This environmental crisis was precipitated by the Iraqi forces during their occupation of Kuwait, from 2nd August 1990 to 26th February 1991. At a conservative estimate, one million tons of oil was spilled due to the actions of the Iraqi forces in Kuwait. More than nine hundred Kuwaiti oil wells were deliberately damaged.
The oil released into the sea alone severely polluted about 770 km of the Kuwait and Saudi Arabia coasts.
            Rigorous efforts were made to rectify the pollution problem. It has now been fourteen years, but the seas and deserts are still not completely free of oil, though the pollution levels have been much reduced.
            This brings us to the discoveries of the researchers, Sorkhoh, Al-Hasan, Radwan and Hoepner, mentioned above.
            These scientists discovered the occurrence of an extensive growth of mucilagenous mats over oil layers in Saudi coasts. These mats covered the regularly inundated lower part of the oiled intertidal zone in vast sectors. The major components of these mats were marine blue-green algae called cyanobacteria. The predominant species of cyanobacteria found in these mats were Microcoleus chthonoplastes, Phormedium corium, Spirulina subsalsa and Oscillatoria sp.
           Cyanobacteria are photosynthetic. Many species of the cyanobacteria are highly tolerant to severe environments including high temperature and salinity. Some species of cyanobacteria can grow at temperatures up to 75 degrees Celsius. The cyanobacteria produce large amounts of mucilage.
Numerous non-photosynthetic bacteria were found embedded in these mats, the major ones being Rhodococcus sp. and Pseudomonas sp. Research showed that these bacteria are highly efficient in biodegrading the hydrocarbons found in crude oil.
            Immobilizing such oil degrading bacteria within the cyanobacterial mucilage protects them from being washed out in the open sea, and in addition, provides them with oxygen from the photosynthetic partner. Oxygen is essential for hydrocarbon biodegradation. Further, evidence   exists that the cyanobacterial component of the mats may also be involved in direct biodegrading of oil. Thus, in the microbial mats an unusually efficient oil-degrading system is being employed by nature to clean the seas of the oil-pollution and restore environmental balance.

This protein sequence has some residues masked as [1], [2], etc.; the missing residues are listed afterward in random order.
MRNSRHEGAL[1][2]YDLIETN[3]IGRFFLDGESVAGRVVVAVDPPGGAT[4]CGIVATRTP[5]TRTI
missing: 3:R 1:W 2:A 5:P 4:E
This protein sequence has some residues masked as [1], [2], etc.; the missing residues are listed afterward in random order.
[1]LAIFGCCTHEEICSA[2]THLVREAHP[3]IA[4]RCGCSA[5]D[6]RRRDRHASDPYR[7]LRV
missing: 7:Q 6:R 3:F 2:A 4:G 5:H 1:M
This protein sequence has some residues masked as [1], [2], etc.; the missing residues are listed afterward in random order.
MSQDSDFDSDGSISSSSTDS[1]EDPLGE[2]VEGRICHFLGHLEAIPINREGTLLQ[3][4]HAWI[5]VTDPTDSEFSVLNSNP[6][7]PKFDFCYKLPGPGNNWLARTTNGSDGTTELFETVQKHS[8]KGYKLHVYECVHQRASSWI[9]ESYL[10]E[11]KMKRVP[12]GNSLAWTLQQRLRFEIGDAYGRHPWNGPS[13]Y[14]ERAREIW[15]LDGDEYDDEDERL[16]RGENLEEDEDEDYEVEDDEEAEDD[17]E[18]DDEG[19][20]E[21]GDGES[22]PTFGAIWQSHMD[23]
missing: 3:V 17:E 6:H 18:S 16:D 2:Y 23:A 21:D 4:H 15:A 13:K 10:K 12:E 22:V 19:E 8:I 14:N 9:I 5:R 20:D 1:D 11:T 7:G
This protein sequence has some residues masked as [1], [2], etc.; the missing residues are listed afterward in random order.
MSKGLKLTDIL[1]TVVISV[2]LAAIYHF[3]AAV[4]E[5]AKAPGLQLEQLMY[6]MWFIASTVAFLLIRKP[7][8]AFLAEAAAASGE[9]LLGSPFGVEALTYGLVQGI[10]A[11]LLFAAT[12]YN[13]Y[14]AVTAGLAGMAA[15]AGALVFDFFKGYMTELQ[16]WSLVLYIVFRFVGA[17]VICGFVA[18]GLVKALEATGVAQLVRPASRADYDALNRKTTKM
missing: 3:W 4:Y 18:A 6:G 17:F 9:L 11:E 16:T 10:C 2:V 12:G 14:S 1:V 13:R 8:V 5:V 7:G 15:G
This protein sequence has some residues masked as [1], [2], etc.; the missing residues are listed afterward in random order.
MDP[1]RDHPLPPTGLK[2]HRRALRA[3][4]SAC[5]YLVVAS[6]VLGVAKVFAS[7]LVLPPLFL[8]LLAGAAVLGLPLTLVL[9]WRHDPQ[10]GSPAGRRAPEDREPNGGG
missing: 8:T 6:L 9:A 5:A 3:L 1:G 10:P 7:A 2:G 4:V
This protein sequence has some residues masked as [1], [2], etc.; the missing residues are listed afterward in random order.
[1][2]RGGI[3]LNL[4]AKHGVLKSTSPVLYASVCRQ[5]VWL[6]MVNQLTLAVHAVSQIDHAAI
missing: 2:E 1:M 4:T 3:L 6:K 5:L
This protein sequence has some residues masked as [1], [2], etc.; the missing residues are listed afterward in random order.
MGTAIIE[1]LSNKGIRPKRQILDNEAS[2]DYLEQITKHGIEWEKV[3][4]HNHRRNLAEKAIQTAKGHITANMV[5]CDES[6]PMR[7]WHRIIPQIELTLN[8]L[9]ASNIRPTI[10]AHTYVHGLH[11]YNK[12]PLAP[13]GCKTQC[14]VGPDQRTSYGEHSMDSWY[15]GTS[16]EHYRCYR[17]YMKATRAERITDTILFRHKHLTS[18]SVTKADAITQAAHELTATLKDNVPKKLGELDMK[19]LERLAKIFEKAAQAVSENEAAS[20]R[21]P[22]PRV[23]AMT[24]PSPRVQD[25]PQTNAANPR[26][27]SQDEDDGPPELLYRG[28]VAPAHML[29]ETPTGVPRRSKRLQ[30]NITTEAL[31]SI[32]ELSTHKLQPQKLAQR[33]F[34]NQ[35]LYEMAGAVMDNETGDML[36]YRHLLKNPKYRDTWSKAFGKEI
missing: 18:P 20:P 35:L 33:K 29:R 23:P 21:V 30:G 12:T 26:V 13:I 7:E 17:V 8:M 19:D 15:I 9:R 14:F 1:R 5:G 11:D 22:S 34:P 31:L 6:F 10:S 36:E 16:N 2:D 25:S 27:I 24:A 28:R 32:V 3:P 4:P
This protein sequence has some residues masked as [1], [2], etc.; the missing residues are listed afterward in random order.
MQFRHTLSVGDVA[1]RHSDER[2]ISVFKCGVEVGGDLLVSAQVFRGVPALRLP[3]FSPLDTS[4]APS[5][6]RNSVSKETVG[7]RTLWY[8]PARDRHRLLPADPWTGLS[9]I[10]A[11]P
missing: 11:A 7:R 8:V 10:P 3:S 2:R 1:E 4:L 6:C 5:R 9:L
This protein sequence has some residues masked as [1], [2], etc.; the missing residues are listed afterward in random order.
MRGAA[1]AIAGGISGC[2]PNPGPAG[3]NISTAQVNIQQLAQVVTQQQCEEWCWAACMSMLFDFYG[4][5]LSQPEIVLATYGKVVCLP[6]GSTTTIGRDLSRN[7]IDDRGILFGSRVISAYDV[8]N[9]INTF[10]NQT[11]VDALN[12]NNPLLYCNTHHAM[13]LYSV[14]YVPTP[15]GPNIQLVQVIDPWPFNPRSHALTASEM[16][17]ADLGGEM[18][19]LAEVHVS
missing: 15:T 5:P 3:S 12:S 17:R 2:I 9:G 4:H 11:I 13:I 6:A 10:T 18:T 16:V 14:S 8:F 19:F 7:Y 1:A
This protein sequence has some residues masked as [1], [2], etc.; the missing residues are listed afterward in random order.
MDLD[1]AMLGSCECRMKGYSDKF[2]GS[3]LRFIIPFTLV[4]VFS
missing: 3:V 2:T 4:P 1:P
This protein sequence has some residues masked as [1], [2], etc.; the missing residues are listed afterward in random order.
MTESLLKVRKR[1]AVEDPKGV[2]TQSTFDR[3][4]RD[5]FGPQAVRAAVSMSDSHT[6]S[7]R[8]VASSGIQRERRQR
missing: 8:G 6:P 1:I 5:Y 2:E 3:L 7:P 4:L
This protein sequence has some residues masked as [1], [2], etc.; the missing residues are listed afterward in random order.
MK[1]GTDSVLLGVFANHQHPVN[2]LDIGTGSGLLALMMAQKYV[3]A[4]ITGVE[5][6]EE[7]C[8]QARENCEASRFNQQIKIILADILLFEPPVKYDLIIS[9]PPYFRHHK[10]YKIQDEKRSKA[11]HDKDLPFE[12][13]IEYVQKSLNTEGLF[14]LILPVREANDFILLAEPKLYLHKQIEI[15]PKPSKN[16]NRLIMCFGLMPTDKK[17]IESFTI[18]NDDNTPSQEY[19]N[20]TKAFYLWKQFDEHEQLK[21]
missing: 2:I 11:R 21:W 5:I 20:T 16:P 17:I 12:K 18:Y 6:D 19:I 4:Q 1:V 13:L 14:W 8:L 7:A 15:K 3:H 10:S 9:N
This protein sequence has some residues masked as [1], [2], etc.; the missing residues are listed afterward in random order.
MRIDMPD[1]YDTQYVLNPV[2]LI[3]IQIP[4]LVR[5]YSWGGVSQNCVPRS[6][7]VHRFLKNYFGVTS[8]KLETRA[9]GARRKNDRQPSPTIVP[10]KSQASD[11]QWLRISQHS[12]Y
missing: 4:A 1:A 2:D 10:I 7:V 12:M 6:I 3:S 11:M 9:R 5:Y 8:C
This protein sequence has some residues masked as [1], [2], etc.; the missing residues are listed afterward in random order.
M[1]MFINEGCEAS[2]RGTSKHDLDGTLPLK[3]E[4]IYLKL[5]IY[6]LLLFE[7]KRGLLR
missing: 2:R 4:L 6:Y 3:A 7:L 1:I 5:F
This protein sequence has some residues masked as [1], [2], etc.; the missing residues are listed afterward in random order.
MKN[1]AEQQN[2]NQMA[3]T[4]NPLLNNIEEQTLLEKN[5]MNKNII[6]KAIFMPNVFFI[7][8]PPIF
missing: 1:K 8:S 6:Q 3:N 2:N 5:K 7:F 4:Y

This natural phenomenon is very much in operation even today and is helping the human endeavors in fighting against marine oil pollution.

            Gaia???

Ahmed A Khan

 Ahmed is a Canadian writer who has written a book - Ghelenden .

TO RETURN TO FEATURES INDEX CLICK HERE

 

FEATURES

THE DEEPWATER HORIZON
Deepwater Horizon -The President's Report
Deepwater Horizon - The Progess of the Event

OTHER ACCIDENTS
The KULLUK Grounding
The Costa Concordia Report
The Costa Concordia Grounding
The Elgin Gas Leak
The Loss of the Normand Rough
The Bourbon Dolphin Accident
The Loss of the Stevns Power
Another Marine Disaster
Something About the P36
The Cormorant Alpha Accident
The Ocean Ranger Disaster
The Loss of the Ocean Express

OPERATIONS
The Life of the Oil Mariner
Offshore Technology and the Kursk
The Sovereign Explorer and the Black Marlin

SAFETY
Safety Case and SEMS
Practical Safety Case Development
Preventing Fires and Explosions Offshore
The ALARP Demonstration
PFEER, DCR and Verification
PFEER and the Dacon Scoop
Human Error and Heavy Weather Damage
Lifeboats & Offshore Installations
More about PFEER
The Offshore Safety Regime - Fit for the Next Decade
The Safety Case and its Future
Jigsaw
Collision Risk Management
Shuttle Tanker Collisions
A Good Prospect of Recovery

TECHNICAL
The History of the UT 704
The Peterhead Connection
Goodbye Kiss
Uses for New Ships
Supporting Deepwater Drilling
Jack-up Moving - An Overview
Seismic Surveying
Breaking the Ice
Tank Cleaning and the Environment
More about Mud Tank Cleaning
Datatrac
Tank Cleaning in 2004
Glossary of Terms

CREATIVE WRITING
An Unusual Investigation
Gaia and Oil Pollution
The True Price of Oil
Icebergs and Anchor-Handlers
Atlantic SOS
The Greatest Influence
How It Used to Be
Homemade Pizza
Goodbye Far Turbot
The Ship Manager
Running Aground
A Cook's Tale
Navigating the Channel
The Captain's Letter

GENERAL INTEREST
The Sealaunch Project
Ghost Ships of Hartlepool
Beam Him Up Scotty
Q790
The Bilbao OSV Conference